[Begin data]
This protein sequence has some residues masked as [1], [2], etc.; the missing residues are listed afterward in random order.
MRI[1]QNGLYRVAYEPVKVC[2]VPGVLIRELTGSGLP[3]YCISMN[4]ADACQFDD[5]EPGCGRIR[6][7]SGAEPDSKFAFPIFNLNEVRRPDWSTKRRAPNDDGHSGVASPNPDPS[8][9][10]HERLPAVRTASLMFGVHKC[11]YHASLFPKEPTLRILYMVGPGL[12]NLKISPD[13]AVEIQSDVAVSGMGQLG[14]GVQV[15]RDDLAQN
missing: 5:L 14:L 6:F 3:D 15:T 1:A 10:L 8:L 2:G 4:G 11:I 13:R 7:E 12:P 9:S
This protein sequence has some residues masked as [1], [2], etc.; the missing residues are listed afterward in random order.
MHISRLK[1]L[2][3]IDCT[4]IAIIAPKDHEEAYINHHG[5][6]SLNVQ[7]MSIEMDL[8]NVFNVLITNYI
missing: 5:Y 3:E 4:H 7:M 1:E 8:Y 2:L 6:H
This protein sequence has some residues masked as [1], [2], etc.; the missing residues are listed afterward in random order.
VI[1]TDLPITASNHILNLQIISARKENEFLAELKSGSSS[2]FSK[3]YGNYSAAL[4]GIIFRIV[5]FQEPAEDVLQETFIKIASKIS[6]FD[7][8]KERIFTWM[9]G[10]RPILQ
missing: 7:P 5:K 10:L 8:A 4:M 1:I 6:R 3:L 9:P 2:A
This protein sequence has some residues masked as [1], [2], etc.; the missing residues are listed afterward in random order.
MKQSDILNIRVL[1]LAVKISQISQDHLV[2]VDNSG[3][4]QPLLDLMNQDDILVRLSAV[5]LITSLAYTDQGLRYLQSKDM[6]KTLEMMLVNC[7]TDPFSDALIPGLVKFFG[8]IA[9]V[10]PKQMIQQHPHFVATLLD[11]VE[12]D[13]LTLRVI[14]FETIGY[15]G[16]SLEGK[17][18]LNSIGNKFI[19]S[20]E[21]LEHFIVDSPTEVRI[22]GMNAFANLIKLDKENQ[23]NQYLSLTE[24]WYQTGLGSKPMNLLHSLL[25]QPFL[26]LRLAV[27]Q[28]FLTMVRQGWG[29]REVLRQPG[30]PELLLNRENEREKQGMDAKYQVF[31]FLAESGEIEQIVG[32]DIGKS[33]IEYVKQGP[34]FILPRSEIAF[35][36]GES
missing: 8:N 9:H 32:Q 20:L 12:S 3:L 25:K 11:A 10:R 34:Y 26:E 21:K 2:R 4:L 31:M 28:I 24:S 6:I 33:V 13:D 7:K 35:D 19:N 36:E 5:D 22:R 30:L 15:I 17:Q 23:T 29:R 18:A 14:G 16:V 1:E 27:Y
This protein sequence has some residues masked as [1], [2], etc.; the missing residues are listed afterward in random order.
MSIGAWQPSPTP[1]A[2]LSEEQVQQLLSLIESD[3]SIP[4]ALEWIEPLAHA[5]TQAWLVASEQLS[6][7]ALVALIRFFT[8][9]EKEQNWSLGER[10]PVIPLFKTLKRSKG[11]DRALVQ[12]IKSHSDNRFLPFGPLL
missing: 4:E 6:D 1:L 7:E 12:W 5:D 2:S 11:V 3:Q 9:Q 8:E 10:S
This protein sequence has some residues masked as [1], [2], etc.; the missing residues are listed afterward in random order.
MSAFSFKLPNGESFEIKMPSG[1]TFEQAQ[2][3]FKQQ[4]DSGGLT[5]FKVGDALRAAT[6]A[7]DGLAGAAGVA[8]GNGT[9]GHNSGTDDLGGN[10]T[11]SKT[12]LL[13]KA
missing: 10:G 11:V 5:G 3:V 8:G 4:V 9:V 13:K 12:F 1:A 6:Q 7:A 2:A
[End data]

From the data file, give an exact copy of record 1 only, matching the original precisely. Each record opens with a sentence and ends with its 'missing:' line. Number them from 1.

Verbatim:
This protein sequence has some residues masked as [1], [2], etc.; the missing residues are listed afterward in random order.
MRI[1]QNGLYRVAYEPVKVC[2]VPGVLIRELTGSGLP[3]YCISMN[4]ADACQFDD[5]EPGCGRIR[6][7]SGAEPDSKFAFPIFNLNEVRRPDWSTKRRAPNDDGHSGVASPNPDPS[8][9][10]HERLPAVRTASLMFGVHKC[11]YHASLFPKEPTLRILYMVGPGL[12]NLKISPD[13]AVEIQSDVAVSGMGQLG[14]GVQV[15]RDDLAQN
missing: 5:L 14:L 6:F 3:D 15:T 1:A 10:L 8:L 2:G 4:G 11:I 13:R 7:E 12:P 9:S